Unfortunately at the moment Goodreads has presented both the original Simon Brett novel and the modernized full-cast radio drama as a single entry forcing me to combine my thoughts on the two versions of the story.
Though the radio play does update the setting and transform several of the characters noticeably, the essential points of the story are identical to those of the novel. Fortunately that plot is one of Brett's best, featuring a twist that while not original, is so well executed in both versions as to be very satisfying.
In both versions Paris finds himself in work alongside an actress who has been given a leg-up by a showbiz magnate who she has been sleeping with. Unfortunately things between the actress and her lover have become difficult and so, distraught, she turns to Paris to try to intervene and make contact with him. In order to do that though Charles will have to find some way of getting in touch with him...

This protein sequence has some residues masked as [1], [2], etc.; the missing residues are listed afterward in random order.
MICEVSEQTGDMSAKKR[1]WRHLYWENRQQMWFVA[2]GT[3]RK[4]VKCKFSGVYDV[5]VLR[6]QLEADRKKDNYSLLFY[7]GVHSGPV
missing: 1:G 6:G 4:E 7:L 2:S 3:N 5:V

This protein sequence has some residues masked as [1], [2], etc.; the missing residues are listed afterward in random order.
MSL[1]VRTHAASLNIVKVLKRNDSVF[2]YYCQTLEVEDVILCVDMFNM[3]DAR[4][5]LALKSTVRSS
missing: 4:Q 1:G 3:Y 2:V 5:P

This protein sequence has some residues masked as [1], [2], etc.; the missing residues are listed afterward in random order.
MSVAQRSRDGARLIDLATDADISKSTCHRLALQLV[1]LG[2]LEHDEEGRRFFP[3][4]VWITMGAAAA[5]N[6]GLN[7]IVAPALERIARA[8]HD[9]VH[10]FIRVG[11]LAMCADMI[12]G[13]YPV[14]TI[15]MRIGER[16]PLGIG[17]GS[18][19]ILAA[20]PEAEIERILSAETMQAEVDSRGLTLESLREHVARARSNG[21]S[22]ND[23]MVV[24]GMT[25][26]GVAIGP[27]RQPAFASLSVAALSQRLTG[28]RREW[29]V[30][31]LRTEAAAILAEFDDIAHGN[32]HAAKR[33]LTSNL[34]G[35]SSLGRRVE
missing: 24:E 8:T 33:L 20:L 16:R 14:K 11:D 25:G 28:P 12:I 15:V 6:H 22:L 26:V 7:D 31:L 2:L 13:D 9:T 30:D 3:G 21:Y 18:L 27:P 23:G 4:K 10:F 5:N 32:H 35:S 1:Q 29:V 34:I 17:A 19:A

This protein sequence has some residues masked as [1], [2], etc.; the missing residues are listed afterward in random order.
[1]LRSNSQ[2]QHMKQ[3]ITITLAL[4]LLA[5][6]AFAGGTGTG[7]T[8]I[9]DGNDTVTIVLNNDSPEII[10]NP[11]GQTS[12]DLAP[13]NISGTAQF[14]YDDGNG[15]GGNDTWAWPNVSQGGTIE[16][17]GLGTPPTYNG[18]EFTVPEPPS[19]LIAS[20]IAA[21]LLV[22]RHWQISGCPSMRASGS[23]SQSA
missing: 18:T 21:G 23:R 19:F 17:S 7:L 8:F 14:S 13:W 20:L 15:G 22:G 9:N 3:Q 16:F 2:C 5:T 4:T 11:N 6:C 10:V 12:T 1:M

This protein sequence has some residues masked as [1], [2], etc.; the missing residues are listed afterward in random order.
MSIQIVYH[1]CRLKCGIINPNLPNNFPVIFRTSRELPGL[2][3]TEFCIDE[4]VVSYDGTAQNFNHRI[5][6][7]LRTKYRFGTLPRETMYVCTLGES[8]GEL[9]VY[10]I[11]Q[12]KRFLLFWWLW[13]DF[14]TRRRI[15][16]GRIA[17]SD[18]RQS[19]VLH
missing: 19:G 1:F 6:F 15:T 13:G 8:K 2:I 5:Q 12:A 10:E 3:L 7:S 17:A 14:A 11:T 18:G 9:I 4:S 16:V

Brett's novel is perhaps the best of his Paris mysteries, doing a great job of establishing Charles' character and finding a believable way to get him involved in solving a mystery. Like all of his novels, it is a pretty quick read, and to my tastes, one of his funniest.
The audio play is a little more drawn out, lacking some of the novel's tension. On the other hand it manages to draw even more humor out of the story, helped by some superb performances - especially from actor Bill Nighy who gets some very funny domestic moments interacting with his long-suffering family.
Though both versions are enjoyable I would probably recommend the latter more to those who are curious about the mysteries as some of the novel's humor and topical references feel dated.